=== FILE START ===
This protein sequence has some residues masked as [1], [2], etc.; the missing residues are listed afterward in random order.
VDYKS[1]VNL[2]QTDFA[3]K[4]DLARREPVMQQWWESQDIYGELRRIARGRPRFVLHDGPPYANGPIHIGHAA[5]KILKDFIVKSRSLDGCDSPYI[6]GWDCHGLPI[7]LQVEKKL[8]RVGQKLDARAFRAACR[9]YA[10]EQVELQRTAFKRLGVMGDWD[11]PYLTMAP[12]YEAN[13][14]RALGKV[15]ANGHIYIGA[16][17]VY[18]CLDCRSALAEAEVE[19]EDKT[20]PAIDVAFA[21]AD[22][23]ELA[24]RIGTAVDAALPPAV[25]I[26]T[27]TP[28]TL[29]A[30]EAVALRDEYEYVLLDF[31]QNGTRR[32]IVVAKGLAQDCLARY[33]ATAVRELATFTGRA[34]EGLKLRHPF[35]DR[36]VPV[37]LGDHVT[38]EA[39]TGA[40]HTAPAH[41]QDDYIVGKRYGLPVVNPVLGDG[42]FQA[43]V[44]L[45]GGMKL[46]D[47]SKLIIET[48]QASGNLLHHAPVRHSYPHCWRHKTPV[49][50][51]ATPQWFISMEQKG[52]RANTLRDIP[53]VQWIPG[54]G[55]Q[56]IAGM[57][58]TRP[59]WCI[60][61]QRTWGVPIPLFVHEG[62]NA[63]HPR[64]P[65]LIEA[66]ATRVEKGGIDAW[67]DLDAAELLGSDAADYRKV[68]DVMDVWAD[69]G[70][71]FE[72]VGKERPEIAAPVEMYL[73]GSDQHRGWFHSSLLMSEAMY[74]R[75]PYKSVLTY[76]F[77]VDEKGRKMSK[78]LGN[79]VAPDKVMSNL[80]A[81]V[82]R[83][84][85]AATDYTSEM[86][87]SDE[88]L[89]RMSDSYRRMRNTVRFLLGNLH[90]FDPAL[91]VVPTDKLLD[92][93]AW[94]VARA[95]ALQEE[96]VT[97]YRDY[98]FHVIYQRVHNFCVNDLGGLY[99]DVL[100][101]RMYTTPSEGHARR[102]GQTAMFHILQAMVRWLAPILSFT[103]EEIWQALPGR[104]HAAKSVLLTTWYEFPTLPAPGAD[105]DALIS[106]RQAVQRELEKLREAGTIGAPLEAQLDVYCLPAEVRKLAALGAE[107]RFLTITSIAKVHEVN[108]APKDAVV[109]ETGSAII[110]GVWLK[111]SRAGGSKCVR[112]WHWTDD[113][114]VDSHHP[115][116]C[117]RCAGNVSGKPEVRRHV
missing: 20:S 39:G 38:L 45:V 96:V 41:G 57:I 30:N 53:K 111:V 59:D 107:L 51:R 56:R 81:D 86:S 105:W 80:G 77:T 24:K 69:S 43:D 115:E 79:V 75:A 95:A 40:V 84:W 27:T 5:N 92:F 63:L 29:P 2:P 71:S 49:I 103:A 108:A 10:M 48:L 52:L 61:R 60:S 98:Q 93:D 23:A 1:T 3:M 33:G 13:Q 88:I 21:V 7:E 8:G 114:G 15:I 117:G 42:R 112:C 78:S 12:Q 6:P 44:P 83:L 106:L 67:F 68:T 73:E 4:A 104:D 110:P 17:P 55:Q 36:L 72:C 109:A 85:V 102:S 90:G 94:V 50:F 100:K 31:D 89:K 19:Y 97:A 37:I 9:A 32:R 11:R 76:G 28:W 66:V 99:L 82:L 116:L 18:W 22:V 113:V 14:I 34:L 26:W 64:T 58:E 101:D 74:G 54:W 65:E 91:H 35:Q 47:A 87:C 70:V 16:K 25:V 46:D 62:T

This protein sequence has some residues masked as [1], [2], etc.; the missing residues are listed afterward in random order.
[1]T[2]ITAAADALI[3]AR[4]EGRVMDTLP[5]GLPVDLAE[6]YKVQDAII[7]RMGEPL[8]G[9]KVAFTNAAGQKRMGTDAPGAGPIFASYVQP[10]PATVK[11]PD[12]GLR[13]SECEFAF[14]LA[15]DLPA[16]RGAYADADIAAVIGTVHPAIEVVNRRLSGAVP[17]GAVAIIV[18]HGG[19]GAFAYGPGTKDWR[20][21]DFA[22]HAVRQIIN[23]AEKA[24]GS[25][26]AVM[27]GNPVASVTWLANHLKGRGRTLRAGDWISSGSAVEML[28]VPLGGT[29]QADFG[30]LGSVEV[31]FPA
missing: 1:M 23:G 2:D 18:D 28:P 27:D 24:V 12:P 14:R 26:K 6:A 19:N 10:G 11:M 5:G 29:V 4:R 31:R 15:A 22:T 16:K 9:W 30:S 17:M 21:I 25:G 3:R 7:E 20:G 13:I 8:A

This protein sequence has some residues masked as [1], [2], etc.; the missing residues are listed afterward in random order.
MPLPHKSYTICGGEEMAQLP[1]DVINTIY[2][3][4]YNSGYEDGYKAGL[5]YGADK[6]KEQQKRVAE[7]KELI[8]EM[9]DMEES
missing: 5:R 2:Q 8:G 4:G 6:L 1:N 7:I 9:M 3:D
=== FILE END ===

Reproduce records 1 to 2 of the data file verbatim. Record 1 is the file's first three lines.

This protein sequence has some residues masked as [1], [2], etc.; the missing residues are listed afterward in random order.
VDYKS[1]VNL[2]QTDFA[3]K[4]DLARREPVMQQWWESQDIYGELRRIARGRPRFVLHDGPPYANGPIHIGHAA[5]KILKDFIVKSRSLDGCDSPYI[6]GWDCHGLPI[7]LQVEKKL[8]RVGQKLDARAFRAACR[9]YA[10]EQVELQRTAFKRLGVMGDWD[11]PYLTMAP[12]YEAN[13][14]RALGKV[15]ANGHIYIGA[16][17]VY[18]CLDCRSALAEAEVE[19]EDKT[20]PAIDVAFA[21]AD[22][23]ELA[24]RIGTAVDAALPPAV[25]I[26]T[27]TP[28]TL[29]A[30]EAVALRDEYEYVLLDF[31]QNGTRR[32]IVVAKGLAQDCLARY[33]ATAVRELATFTGRA[34]EGLKLRHPF[35]DR[36]VPV[37]LGDHVT[38]EA[39]TGA[40]HTAPAH[41]QDDYIVGKRYGLPVVNPVLGDG[42]FQA[43]V[44]L[45]GGMKL[46]D[47]SKLIIET[48]QASGNLLHHAPVRHSYPHCWRHKTPV[49][50][51]ATPQWFISMEQKG[52]RANTLRDIP[53]VQWIPG[54]G[55]Q[56]IAGM[57][58]TRP[59]WCI[60][61]QRTWGVPIPLFVHEG[62]NA[63]HPR[64]P[65]LIEA[66]ATRVEKGGIDAW[67]DLDAAELLGSDAADYRKV[68]DVMDVWAD[69]G[70][71]FE[72]VGKERPEIAAPVEMYL[73]GSDQHRGWFHSSLLMSEAMY[74]R[75]PYKSVLTY[76]F[77]VDEKGRKMSK[78]LGN[79]VAPDKVMSNL[80]A[81]V[82]R[83][84][85]AATDYTSEM[86][87]SDE[88]L[89]RMSDSYRRMRNTVRFLLGNLH[90]FDPAL[91]VVPTDKLLD[92][93]AW[94]VARA[95]ALQEE[96]VT[97]YRDY[98]FHVIYQRVHNFCVNDLGGLY[99]DVL[100][101]RMYTTPSEGHARR[102]GQTAMFHILQAMVRWLAPILSFT[103]EEIWQALPGR[104]HAAKSVLLTTWYEFPTLPAPGAD[105]DALIS[106]RQAVQRELEKLREAGTIGAPLEAQLDVYCLPAEVRKLAALGAE[107]RFLTITSIAKVHEVN[108]APKDAVV[109]ETGSAII[110]GVWLK[111]SRAGGSKCVR[112]WHWTDD[113][114]VDSHHP[115][116]C[117]RCAGNVSGKPEVRRHV
missing: 20:S 39:G 38:L 45:V 96:V 41:G 57:I 30:N 53:K 111:V 59:D 107:L 51:R 56:R 81:D 86:S 105:W 80:G 77:T 24:K 69:S 43:D 115:E 79:V 75:A 95:A 40:V 84:W 27:T 5:N 92:F 63:L 29:P 2:P 71:S 49:I 103:A 108:A 10:M 48:L 52:L 61:R 60:S 98:Q 93:D 23:A 1:T 3:M 33:G 13:Q 88:I 21:V 7:E 8:G 114:G 15:I 117:G 42:R 112:C 78:S 12:Q 6:P 44:P 83:L 106:L 67:F 68:T 73:E 4:A 104:D 110:P 17:P 55:Q 36:L 72:C 109:A 85:V 102:S 90:G 94:V 50:F 100:K 31:D 89:K 19:Y 97:A 37:I 9:A 32:R 11:R 76:G 28:W 66:V 99:L 82:L 116:L 18:W 22:V 113:V 14:I 34:L 26:W 64:T 58:E 101:D 74:G 54:W 65:E 91:H 35:Q 47:A 87:C 70:V 16:K 25:V 46:D 62:T

This protein sequence has some residues masked as [1], [2], etc.; the missing residues are listed afterward in random order.
[1]T[2]ITAAADALI[3]AR[4]EGRVMDTLP[5]GLPVDLAE[6]YKVQDAII[7]RMGEPL[8]G[9]KVAFTNAAGQKRMGTDAPGAGPIFASYVQP[10]PATVK[11]PD[12]GLR[13]SECEFAF[14]LA[15]DLPA[16]RGAYADADIAAVIGTVHPAIEVVNRRLSGAVP[17]GAVAIIV[18]HGG[19]GAFAYGPGTKDWR[20][21]DFA[22]HAVRQIIN[23]AEKA[24]GS[25][26]AVM[27]GNPVASVTWLANHLKGRGRTLRAGDWISSGSAVEML[28]VPLGGT[29]QADFG[30]LGSVEV[31]FPA
missing: 1:M 23:G 2:D 18:D 28:P 27:D 24:V 12:P 14:R 26:K 6:A 19:N 10:G 11:M 5:G 29:V 4:R 31:R 15:A 22:T 16:K 9:W 30:S 17:M 21:I 25:G 3:R 7:E 20:G 13:I 8:A